I love to write. I love it so much that I’m extremely particular about what I write, how I write, and when I write. I am often reluctant to write stories because I don’t feel I can do them justice with the meager writing skills I have right now. I get frustrated easily with my writing and constantly feel that there are much better, more creative, more concise ways to express what I am saying and that I just don’t know them. This puts me off writing for a bit until an idea creeps up on me that I can’t just shove away, so I start to write it a little, and then get all discouraged and frustrated again. I feel, somehow, that my ability to express myself is fogged up by...by I don’t know what.
I am great at imagining things. I have a wonderful, vivid imagination and can tell excellent stories off the top of my head. But when it comes to writing them down...I get lost. I mess up. I can’t find the right words. I get annoyed and put it aside and usually never return to it. I have so many half-started stories and almost no completed ones. And it isn’t because I should write. It isn’t because I’m not a writer. I am a writer. If there is one thing I know for certain about myself, it’s that I’m a writer. I was born to write. But how? How do I develop my own style? How do I get better at writing if I keep getting frustrated with myself?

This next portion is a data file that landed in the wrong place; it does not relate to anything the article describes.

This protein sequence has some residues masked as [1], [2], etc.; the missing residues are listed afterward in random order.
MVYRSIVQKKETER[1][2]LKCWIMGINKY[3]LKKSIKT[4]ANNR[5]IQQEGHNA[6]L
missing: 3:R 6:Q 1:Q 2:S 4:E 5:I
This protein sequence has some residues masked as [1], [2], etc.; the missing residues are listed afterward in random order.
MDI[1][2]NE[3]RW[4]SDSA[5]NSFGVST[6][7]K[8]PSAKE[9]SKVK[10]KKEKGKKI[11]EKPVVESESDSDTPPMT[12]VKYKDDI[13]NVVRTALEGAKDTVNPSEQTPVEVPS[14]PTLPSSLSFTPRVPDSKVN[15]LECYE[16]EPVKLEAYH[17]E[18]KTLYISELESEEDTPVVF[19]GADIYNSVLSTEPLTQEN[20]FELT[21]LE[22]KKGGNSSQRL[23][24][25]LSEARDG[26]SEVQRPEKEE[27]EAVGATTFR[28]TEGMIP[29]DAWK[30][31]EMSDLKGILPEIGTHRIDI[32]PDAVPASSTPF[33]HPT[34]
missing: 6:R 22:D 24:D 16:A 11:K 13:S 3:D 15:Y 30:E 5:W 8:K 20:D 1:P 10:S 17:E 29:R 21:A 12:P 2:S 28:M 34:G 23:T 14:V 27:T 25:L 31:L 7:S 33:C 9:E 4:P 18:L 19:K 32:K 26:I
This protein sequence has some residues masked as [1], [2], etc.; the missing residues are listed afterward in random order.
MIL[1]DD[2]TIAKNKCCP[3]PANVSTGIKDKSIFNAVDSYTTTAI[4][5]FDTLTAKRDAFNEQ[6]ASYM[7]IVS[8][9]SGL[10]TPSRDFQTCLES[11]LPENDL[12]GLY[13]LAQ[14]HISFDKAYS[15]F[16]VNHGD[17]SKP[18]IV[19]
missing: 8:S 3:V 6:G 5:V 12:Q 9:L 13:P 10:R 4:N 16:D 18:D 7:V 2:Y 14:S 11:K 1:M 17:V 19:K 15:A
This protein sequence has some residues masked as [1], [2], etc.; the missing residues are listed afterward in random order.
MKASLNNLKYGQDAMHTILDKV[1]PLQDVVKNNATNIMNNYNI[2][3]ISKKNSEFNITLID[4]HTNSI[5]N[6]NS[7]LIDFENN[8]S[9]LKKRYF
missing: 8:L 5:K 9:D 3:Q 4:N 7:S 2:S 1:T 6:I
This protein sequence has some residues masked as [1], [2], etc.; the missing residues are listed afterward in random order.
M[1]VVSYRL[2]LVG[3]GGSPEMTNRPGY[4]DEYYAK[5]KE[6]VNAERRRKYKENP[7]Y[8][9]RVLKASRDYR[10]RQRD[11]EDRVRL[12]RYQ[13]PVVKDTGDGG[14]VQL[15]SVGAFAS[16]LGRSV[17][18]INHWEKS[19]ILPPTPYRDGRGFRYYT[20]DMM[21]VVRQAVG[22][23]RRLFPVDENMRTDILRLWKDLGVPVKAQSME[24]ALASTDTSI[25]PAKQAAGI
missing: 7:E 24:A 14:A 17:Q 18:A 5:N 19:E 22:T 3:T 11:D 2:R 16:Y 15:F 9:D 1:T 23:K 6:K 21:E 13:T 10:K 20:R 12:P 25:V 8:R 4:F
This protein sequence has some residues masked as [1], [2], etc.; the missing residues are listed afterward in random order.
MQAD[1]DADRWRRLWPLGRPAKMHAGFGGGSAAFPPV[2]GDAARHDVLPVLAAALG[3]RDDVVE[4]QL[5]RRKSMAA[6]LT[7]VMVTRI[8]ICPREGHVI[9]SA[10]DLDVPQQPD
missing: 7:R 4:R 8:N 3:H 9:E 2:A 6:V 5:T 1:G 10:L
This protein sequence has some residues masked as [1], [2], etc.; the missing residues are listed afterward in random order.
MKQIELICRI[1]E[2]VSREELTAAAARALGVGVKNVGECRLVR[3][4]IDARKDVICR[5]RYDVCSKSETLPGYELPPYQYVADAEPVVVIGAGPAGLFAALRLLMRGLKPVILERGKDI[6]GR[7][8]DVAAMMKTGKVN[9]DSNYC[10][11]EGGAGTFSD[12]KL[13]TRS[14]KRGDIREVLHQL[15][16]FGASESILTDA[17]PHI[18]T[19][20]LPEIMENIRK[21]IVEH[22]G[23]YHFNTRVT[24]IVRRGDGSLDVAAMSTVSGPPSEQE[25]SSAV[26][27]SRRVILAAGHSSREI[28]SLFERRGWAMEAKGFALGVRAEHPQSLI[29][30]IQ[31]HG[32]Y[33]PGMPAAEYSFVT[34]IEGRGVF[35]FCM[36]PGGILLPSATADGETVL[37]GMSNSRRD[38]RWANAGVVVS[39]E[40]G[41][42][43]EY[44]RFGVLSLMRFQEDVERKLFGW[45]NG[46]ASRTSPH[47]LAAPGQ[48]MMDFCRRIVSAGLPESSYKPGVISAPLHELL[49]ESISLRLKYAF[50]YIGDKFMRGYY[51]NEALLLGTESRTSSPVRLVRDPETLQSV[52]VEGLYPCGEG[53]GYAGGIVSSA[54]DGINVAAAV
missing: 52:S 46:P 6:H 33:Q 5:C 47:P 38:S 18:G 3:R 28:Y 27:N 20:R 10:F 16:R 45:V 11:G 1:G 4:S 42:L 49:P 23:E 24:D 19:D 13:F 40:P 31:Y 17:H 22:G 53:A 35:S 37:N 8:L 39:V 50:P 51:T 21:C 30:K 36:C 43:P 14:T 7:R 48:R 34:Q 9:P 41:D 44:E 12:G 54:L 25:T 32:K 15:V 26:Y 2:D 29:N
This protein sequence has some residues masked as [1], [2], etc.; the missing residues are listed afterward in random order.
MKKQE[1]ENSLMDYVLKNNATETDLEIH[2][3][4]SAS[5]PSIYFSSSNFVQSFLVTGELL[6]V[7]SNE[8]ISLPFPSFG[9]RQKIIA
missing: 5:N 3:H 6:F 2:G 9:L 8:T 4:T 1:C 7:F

For me, writing is something so personal, it is like revealing my very soul on paper. Especially my stories. Essays, fine. I can show those to people. But stories? Sometimes. It depends to whom. I have so many stories I’m reluctant to share with anyone, even my parents, or maybe especially my parents, because they show a part of my soul, a part of me, that isn’t evident based on my behavior. Even people who know me very well may be surprised by what they find in my writing. A darker side of me comes out in my really serious stuff. Part of why I had such trouble in the fiction writing class I took fall semester of this past year was because I was wary of what I brought in to class. I didn’t want to open myself up to a teacher I barely knew. Barely trusted. And not to the students, either. I was scared. I was hiding myself behind lighter works, funnier stories. Stories that only skimmed the surface of what I can do, that only revealed a tiny glimmer of the huge world that is my imagination. I don’t share my soul willingly.
But if I want to be a writer - a real writer - I have to change all this. And I don’t know how.